The nomination of Lauretta Onochie as commissioner is insensitive
That President Muhammadu Buhari does not seem to care about public opinion is reflected in most of his appointments that are patently parochial. But the nomination of his Special Assistant on New Media, Lauretta Onochie, as a Commissioner representing Delta State at the Independent National Electoral Commission, (INEC) is a new low in his contempt for Nigerians. It is also an affront on the law.
As the name rightly implies, INEC was conceived as an impartial electoral umpire and several steps have been taken especially since 2010 to make it truly so. In 2010, for instance, the sixth National Assembly amended Sections 81, 84, and 160 of the 1999 Constitution to confer financial and administrative independence on the commission. These amendments have ensured that INEC no longer goes cap-in-hand to the executive to beg for the release of its appropriated funds.
To free INEC from the tethers of the Presidency in administrative matters, a proviso was equally inserted in Section 160 of the Constitution which confers on the commission the “powers to make its own rules or otherwise regulate its own procedure….” To further insulate the commission from partisanship, Section 156 of the constitution was amended. That section hitherto provided that a candidate for appointment as chairman or member of INEC must possess the same qualifications as a candidate contesting for a seat in the House of Representatives as stipulated by sections 65 and 66. Absurdly, one of such qualifications is membership of a political party. Since it could not have been the intendment of the crafters of the constitution for an umpire to belong to one of the competing teams, membership of a political party was deleted from the qualifications for appointment into INEC to insulate it from partisan politics.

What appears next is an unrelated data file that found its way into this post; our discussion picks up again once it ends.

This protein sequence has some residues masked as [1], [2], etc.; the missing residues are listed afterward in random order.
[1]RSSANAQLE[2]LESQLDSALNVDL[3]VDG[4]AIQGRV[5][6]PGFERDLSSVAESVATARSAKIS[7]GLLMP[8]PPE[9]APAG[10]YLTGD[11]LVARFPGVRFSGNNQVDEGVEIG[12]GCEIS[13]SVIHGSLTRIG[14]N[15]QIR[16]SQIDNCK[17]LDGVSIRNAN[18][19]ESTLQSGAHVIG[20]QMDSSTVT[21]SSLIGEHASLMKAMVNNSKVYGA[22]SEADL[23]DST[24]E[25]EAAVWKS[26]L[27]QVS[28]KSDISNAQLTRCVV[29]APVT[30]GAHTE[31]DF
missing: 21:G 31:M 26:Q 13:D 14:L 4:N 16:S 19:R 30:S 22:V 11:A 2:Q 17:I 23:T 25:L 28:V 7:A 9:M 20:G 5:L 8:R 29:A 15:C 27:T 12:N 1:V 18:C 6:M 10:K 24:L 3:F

To amplify this amendment, Part 1 of the Third Schedule to the constitution was amended by substituting paragraph 14 with a new paragraph 14, which unambiguously provides at 14 (2) (b) that “A member of the commission shall be non-partisan and shall be a person of unquestionable integrity”.
Beyond constitutional provisions, morality and common sense dictate that anybody appointed as an electoral umpire should not only be non-partisan but be seen to be so. In this case, Lauretta Onochie is not only a presidential aide, she is also openly partisan, and quite corrosive in the discharge of her duties. In promotion (and defence) of the ruling All Progressives Party (APC), she has had running battles with key political actors in the past five years. Some of them have dragged her to court for alleged libel.
It is against this backdrop that President Buhari’s action has particularly rankled Nigerians, who see it as grievously insensitive, indiscreet, and lacking in moral leadership. It has equally and expectedly drawn the ire of the opposition, which sees it as an assault on the Nigeria’s democracy and a systemic rigging of the 2023 elections even before they come. Instructively, whereas President Buhari is a major beneficiary of extensive electoral reforms carried out by the National Assembly through the support of his predecessors, he has failed to add a single additional reform, having severally declined assent to the Electoral Act Amendment Bill ahead of the 2019 general elections.
Since President Buhari is not going to be on the ballot in 2023, it is important that he leaves behind a legacy of credible elections. We therefore join other Nigerians in condemning this latest affront on our democracy and urge him to immediately withdraw the nomination of Ms. Onochie. Whatever may be her other strong points, she is unfit for the job of INEC commissioner.